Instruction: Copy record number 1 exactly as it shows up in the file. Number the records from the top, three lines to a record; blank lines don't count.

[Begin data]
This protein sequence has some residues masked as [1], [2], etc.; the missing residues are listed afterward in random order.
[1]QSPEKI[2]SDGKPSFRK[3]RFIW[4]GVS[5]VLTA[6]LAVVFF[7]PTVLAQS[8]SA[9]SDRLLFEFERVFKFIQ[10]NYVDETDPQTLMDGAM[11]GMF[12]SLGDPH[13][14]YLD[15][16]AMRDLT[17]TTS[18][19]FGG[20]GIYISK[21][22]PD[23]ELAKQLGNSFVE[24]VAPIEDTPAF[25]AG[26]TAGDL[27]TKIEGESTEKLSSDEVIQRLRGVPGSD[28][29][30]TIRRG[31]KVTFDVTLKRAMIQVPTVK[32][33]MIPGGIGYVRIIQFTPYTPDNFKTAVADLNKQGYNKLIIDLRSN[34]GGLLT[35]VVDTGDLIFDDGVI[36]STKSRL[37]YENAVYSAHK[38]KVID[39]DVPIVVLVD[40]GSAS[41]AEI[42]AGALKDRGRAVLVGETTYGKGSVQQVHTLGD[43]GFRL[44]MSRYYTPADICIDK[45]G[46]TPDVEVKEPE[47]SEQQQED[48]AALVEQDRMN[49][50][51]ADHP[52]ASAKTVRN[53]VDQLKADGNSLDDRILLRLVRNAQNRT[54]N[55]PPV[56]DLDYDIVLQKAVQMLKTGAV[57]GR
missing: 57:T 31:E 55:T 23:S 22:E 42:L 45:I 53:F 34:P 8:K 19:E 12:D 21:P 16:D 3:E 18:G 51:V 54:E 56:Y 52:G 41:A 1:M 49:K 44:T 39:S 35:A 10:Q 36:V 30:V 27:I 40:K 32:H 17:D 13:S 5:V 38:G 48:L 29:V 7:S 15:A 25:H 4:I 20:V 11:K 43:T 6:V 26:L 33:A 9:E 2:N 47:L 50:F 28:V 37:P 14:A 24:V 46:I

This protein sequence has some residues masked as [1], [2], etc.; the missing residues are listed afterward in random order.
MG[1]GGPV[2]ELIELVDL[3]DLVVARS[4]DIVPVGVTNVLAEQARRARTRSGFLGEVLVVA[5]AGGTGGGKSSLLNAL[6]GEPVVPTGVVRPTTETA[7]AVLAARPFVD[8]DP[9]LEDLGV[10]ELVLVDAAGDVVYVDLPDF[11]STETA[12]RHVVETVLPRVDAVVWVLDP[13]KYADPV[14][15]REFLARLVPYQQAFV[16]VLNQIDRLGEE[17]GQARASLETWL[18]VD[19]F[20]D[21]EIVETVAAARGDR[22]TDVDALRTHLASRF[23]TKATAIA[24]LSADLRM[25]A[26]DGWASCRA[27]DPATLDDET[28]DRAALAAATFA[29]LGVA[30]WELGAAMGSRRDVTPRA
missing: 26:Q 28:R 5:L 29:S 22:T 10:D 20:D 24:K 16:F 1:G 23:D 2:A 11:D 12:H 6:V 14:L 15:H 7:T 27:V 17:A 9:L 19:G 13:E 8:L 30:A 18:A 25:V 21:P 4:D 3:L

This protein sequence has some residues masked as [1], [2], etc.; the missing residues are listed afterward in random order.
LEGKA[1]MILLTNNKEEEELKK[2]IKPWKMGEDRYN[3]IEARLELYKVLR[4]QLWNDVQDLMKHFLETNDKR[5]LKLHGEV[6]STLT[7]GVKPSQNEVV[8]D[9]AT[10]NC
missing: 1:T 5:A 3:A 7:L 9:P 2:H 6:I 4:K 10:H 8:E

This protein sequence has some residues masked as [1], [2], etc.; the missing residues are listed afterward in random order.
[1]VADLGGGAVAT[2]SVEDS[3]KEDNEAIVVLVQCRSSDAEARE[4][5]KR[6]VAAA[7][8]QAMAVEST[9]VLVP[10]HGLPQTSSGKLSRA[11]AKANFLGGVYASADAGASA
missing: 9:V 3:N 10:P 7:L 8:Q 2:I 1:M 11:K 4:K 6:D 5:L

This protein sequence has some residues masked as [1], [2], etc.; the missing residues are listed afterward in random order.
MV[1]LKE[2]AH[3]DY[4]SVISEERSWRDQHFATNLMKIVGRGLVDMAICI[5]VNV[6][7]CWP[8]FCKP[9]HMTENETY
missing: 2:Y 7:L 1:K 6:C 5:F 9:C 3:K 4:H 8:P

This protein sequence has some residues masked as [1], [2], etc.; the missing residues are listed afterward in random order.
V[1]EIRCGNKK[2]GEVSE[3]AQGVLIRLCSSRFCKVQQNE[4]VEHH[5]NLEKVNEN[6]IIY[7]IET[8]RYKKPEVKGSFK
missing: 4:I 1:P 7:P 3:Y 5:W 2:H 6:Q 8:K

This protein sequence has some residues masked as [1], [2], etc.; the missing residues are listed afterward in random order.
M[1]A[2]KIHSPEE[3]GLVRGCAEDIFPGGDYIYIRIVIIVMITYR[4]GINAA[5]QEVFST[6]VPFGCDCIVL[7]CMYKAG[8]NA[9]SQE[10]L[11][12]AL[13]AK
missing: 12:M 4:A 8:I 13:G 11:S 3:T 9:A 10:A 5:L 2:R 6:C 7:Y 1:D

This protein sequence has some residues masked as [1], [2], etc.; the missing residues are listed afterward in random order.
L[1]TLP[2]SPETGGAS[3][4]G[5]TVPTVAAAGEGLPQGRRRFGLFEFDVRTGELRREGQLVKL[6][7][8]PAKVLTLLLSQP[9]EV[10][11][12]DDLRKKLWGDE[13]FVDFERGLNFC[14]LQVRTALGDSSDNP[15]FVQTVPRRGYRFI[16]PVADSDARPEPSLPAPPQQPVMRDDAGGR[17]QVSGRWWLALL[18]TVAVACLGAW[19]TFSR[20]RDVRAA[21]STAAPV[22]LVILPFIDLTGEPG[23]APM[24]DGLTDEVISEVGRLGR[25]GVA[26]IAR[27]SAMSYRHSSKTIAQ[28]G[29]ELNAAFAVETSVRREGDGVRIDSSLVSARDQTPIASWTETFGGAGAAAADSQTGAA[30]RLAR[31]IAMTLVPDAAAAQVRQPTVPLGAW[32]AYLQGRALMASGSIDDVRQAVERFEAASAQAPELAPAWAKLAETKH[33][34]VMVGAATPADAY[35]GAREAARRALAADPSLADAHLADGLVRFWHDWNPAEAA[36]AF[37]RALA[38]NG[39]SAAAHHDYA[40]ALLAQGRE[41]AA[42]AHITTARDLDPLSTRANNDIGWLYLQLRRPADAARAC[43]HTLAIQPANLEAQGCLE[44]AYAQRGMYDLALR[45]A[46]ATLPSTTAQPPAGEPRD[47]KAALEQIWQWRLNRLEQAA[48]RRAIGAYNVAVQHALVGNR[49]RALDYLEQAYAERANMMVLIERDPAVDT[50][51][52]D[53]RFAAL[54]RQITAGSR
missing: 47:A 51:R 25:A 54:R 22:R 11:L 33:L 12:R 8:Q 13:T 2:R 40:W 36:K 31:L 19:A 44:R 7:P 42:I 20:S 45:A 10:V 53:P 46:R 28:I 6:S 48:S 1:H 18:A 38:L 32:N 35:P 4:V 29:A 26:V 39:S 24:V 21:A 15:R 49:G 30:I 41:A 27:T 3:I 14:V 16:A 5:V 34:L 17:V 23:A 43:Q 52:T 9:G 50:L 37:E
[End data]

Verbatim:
This protein sequence has some residues masked as [1], [2], etc.; the missing residues are listed afterward in random order.
[1]QSPEKI[2]SDGKPSFRK[3]RFIW[4]GVS[5]VLTA[6]LAVVFF[7]PTVLAQS[8]SA[9]SDRLLFEFERVFKFIQ[10]NYVDETDPQTLMDGAM[11]GMF[12]SLGDPH[13][14]YLD[15][16]AMRDLT[17]TTS[18][19]FGG[20]GIYISK[21][22]PD[23]ELAKQLGNSFVE[24]VAPIEDTPAF[25]AG[26]TAGDL[27]TKIEGESTEKLSSDEVIQRLRGVPGSD[28][29][30]TIRRG[31]KVTFDVTLKRAMIQVPTVK[32][33]MIPGGIGYVRIIQFTPYTPDNFKTAVADLNKQGYNKLIIDLRSN[34]GGLLT[35]VVDTGDLIFDDGVI[36]STKSRL[37]YENAVYSAHK[38]KVID[39]DVPIVVLVD[40]GSAS[41]AEI[42]AGALKDRGRAVLVGETTYGKGSVQQVHTLGD[43]GFRL[44]MSRYYTPADICIDK[45]G[46]TPDVEVKEPE[47]SEQQQED[48]AALVEQDRMN[49][50][51]ADHP[52]ASAKTVRN[53]VDQLKADGNSLDDRILLRLVRNAQNRT[54]N[55]PPV[56]DLDYDIVLQKAVQMLKTGAV[57]GR
missing: 57:T 31:E 55:T 23:S 22:E 42:L 45:I 53:F 34:P 8:K 19:E 12:D 21:P 16:D 3:E 18:G 51:V 54:E 56:Y 52:G 41:A 1:M 49:K 44:T 39:S 35:A 10:Q 36:V 30:V 27:I 40:K 32:H 17:D 13:S 5:V 38:G 48:L 29:V 7:S 15:A 25:H 4:I 20:V 11:K 43:T 6:V 26:L 33:A 9:E 2:N 47:L 50:F 28:V 37:P 14:A 24:V 46:I